Worldwide 15 million babies are born preterm each year and for one million of these, the day they are born is the day they die. Preterm birth is the single greatest cause of death and disability in children up to five years of age in the developed world. In Australia, more than 36,000 babies are born too soon – approximately 1 in 12 pregnancies ends preterm. This rate is more than double amongst Aboriginal and disadvantaged communities. Those born at the earliest gestational ages may suffer from severe problems such as cerebral palsy, developmental delay, chronic lung disease, diabetes or blindness. For those born at a later gestation, even approaching full-term, there may be behavioural and learning problems.
Discovering how to prevent this major complication of pregnancy needs to be one of the highest priorities for our profession and our community. Until recently, implementation of a whole-of-population strategy was nothing more than a researcher’s dream, but a variety of recent discoveries have made the assembling of an effective program possible.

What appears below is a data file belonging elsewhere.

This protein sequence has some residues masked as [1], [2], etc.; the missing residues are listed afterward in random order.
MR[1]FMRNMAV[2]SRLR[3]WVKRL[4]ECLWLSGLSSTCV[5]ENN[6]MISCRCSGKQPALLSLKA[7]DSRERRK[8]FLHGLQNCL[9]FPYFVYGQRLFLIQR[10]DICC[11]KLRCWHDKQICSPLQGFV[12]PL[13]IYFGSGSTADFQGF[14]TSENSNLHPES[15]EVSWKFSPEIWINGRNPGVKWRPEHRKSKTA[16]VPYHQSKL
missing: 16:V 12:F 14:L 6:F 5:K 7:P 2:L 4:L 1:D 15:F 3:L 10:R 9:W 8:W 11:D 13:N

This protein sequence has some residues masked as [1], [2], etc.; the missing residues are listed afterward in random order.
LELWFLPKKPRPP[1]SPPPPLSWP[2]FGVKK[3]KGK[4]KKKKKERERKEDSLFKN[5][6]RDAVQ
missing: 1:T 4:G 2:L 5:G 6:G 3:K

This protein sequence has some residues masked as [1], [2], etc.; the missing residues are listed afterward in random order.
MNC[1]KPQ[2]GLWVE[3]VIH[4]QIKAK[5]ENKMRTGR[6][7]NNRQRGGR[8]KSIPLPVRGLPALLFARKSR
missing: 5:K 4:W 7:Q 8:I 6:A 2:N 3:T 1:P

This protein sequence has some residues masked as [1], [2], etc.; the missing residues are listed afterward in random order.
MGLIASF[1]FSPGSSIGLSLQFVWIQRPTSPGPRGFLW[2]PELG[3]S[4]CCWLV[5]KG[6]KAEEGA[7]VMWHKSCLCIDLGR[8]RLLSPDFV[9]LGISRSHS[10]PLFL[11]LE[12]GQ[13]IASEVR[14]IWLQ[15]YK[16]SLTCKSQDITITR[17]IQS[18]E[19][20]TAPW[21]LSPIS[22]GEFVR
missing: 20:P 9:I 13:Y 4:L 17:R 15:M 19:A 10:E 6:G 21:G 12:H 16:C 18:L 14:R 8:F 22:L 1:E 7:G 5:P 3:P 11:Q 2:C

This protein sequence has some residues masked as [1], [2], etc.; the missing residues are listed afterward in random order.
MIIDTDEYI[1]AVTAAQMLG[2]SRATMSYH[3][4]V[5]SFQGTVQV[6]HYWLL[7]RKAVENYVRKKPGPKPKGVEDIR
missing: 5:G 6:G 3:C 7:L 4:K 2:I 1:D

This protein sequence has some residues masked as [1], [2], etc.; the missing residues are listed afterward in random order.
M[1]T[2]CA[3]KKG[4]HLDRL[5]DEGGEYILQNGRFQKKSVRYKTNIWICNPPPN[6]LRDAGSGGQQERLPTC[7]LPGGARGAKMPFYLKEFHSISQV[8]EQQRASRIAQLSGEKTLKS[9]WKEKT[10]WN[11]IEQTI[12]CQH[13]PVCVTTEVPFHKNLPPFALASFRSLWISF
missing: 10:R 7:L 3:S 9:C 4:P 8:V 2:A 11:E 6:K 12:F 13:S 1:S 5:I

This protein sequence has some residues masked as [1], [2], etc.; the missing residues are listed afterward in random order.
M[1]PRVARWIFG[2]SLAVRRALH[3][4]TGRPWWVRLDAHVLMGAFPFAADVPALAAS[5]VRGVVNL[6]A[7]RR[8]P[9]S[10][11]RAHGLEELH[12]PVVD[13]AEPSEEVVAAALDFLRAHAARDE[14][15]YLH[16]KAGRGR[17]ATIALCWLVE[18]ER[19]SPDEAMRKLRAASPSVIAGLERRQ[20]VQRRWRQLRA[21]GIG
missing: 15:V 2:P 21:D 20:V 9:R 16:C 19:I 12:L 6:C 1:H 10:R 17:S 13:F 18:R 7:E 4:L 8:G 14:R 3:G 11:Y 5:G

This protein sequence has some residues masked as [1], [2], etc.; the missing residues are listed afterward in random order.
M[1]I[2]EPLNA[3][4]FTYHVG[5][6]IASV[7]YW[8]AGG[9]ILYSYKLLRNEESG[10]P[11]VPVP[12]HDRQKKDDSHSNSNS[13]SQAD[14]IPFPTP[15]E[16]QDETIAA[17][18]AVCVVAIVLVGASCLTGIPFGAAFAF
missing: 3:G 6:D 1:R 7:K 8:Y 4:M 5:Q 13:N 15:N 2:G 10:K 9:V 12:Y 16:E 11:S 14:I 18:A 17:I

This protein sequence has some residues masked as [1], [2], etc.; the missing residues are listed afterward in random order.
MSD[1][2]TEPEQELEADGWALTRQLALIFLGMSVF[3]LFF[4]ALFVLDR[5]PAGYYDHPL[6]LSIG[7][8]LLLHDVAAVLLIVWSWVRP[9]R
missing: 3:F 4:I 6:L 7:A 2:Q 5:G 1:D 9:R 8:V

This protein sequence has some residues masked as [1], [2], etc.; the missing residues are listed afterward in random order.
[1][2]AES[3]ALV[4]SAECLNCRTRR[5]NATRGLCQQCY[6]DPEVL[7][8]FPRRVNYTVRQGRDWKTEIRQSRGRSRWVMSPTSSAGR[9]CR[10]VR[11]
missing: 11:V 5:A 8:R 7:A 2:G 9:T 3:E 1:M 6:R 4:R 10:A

A premature baby is one who is born too early, before 37 weeks. Premature babies may have more health problems and may need to stay in the hospital longer than babies born later. The earlier in pregnancy a baby is born, the more likely he is to have health problems. Some premature babies have to spend time in a hospital’s neonatal intensive care unit (also called NICU). This is the part of a hospital that takes care of sick newborns. But thanks to advances in medical care, even babies born very prematurely are more likely to survive today than ever before.